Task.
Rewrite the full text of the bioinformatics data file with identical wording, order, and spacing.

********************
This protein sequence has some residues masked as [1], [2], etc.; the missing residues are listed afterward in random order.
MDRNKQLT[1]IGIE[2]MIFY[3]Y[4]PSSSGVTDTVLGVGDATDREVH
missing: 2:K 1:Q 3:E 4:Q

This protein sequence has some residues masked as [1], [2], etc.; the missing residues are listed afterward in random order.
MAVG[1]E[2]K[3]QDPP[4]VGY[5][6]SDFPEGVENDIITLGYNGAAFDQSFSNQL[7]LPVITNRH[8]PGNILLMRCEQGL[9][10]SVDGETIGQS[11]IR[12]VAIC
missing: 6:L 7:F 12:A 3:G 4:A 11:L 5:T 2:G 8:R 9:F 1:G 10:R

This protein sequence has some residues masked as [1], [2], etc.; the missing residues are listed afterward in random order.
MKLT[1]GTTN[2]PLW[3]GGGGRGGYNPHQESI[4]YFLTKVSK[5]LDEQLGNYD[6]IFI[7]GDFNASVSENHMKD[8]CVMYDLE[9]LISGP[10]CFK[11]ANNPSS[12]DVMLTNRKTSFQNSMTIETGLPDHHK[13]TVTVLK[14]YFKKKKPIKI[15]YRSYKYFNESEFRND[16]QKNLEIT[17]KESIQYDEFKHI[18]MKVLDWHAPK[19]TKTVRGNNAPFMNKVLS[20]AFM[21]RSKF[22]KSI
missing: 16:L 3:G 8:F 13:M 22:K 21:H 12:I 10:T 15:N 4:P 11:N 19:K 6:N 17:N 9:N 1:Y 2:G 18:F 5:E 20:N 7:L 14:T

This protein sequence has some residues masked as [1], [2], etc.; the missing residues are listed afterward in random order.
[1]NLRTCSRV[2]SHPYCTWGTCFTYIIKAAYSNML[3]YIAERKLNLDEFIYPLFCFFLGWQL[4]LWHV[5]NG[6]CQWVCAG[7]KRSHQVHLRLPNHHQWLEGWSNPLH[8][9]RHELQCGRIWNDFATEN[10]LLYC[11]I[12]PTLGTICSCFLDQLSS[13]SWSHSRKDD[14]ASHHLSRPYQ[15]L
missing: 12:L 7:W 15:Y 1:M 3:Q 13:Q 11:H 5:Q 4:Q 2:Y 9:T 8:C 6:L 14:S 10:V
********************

This protein sequence has some residues masked as [1], [2], etc.; the missing residues are listed afterward in random order.
MDRNKQLT[1]IGIE[2]MIFY[3]Y[4]PSSSGVTDTVLGVGDATDREVH
missing: 2:K 1:Q 3:E 4:Q

This protein sequence has some residues masked as [1], [2], etc.; the missing residues are listed afterward in random order.
MAVG[1]E[2]K[3]QDPP[4]VGY[5][6]SDFPEGVENDIITLGYNGAAFDQSFSNQL[7]LPVITNRH[8]PGNILLMRCEQGL[9][10]SVDGETIGQS[11]IR[12]VAIC
missing: 6:L 7:F 12:A 3:G 4:A 11:L 5:T 2:G 8:R 9:F 1:G 10:R

This protein sequence has some residues masked as [1], [2], etc.; the missing residues are listed afterward in random order.
MKLT[1]GTTN[2]PLW[3]GGGGRGGYNPHQESI[4]YFLTKVSK[5]LDEQLGNYD[6]IFI[7]GDFNASVSENHMKD[8]CVMYDLE[9]LISGP[10]CFK[11]ANNPSS[12]DVMLTNRKTSFQNSMTIETGLPDHHK[13]TVTVLK[14]YFKKKKPIKI[15]YRSYKYFNESEFRND[16]QKNLEIT[17]KESIQYDEFKHI[18]MKVLDWHAPK[19]TKTVRGNNAPFMNKVLS[20]AFM[21]RSKF[22]KSI
missing: 16:L 3:G 8:F 13:M 22:K 21:H 12:I 10:T 15:N 4:P 11:N 19:K 6:N 17:N 9:N 1:Y 2:G 18:F 5:E 20:N 7:L 14:T

This protein sequence has some residues masked as [1], [2], etc.; the missing residues are listed afterward in random order.
[1]NLRTCSRV[2]SHPYCTWGTCFTYIIKAAYSNML[3]YIAERKLNLDEFIYPLFCFFLGWQL[4]LWHV[5]NG[6]CQWVCAG[7]KRSHQVHLRLPNHHQWLEGWSNPLH[8][9]RHELQCGRIWNDFATEN[10]LLYC[11]I[12]PTLGTICSCFLDQLSS[13]SWSHSRKDD[14]ASHHLSRPYQ[15]L
missing: 12:L 7:W 15:Y 1:M 3:Q 13:Q 11:H 5:Q 4:Q 2:Y 9:T 8:C 6:L 14:S 10:V